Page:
Sex differences in mental illness: a comment on Dohrenwend and Dohrenwend.
Gove, Walter R. and Tudor, Jeanette. (1977). Sex differences in mental illness: a comment on Dohrenwend and Dohrenwend. American Journal of Sociology, Vol. 82, No. 6 pp. 1327-1336.
This article acts to defend the conclusions found in a previously published article written by the same authors, Gove and Tudor. The authors rebut Dohrenwend and Dohrenwend, a pair of psychologists who have published an article which criticizes Gove and Tudor’s initial claims that there are meaningful differences among the rates of psychological disorder of men and women. Gove and Tudor’s studies suggest that in contemporary Western industrial nations, women, due to the increasing pressures attributed to their gender roles, frequently test higher for rates of mental illness than men. To defend their results, Gove and Tudor refine and reiterate their definition of mental illness, stating that it is any disorder involving personal discomfort due to distress, anxiety and depression and/or mental disorganization characterized by symptoms of confusion, thought blockage, inhibition of motor skills, hallucinations or delusions.
Gove and Tudor’s main finding is that women’s rates of mental illness have increased in recent decades because of the transformation and alteration of feminine gender roles established in the 1970s in modern Western industrial nations and cultures. The authors argue that up until this point, the rates of mental illness between men and women had been examined primarily through a biological determinist approach to sex differences, rather than an analysis of gender roles. The authors assert that the differences between rates of mental illness between the two sexes can be explained more accurately and more significantly by first analyzing the differences between socially-imposed gender roles. The authors provide previously recorded statistics which compare the rates of male mental illness to female mental illness over a few decades, and point out that the rates among women have risen since the 1920s around the time of women’s suffrage, and have steadily risen through the years after WWII, which is when the statistics first began to surpass rates of male mental illness in studies conducted in both North America and in Europe. Neuroses and psychoses in particular are highlighted as becoming more common among women in such nations. The rates of mental illness directly correlate with the rising social status and power of women in modern industrial cultures.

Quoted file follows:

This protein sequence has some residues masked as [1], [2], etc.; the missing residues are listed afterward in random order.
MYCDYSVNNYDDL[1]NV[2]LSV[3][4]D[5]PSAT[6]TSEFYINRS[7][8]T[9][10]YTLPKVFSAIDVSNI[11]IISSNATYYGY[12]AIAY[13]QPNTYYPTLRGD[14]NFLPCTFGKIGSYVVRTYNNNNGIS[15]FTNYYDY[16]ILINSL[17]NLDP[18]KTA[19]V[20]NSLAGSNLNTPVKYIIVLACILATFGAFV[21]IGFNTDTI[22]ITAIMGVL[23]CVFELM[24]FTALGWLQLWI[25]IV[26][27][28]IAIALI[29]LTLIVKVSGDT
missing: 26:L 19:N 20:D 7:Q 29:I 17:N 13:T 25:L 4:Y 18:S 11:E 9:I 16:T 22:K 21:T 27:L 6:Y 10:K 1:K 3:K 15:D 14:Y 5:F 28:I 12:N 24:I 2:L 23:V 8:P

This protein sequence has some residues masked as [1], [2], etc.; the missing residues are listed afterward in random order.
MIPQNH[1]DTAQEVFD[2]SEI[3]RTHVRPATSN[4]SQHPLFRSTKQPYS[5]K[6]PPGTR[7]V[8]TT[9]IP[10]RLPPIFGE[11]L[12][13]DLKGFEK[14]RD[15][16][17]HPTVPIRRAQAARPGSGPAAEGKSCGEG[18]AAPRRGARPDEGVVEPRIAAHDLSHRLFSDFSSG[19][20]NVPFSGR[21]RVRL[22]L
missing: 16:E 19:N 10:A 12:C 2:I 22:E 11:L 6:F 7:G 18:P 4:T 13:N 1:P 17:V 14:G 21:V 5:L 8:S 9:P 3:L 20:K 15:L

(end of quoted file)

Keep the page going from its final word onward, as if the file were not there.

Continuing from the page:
The title of the article can be misleading, as the study focuses on gender roles (referred to as “sex roles” within this article published in 1977) rather than sexual orientations or even physical sex. The article does not directly relate to contemporary research being conducted on the psychiatric treatment of sexual minorities or ‘queer’ bodies. However, its findings highlight how as the status of a minority community in a society fluctuates, so too do the rates of mental illness in the minority community begin to shift. There appears to be a direct correlation between the rising social influence and/or power of a community and its rates of psychological disorder, or at least of rates of diagnosis and how we understand these rates. In the context of this article, as the social power, influence and position of women in the U.S. and in Europe begins to rise throughout the 20th century, the rate of mental illness among these women also rises within these modern industrial nations. This article may be of interest to those studying the rate of mental illness in other specific minority groups , e.g. queer bodies, as the data found in this piece could prove useful when analyzing the rates of mental illness among other socially stigmatized or minority groups. The piece may also be an interesting case study to explore Durkheimian framings of anomie and mental illness in industrialized, late-capitalist settings.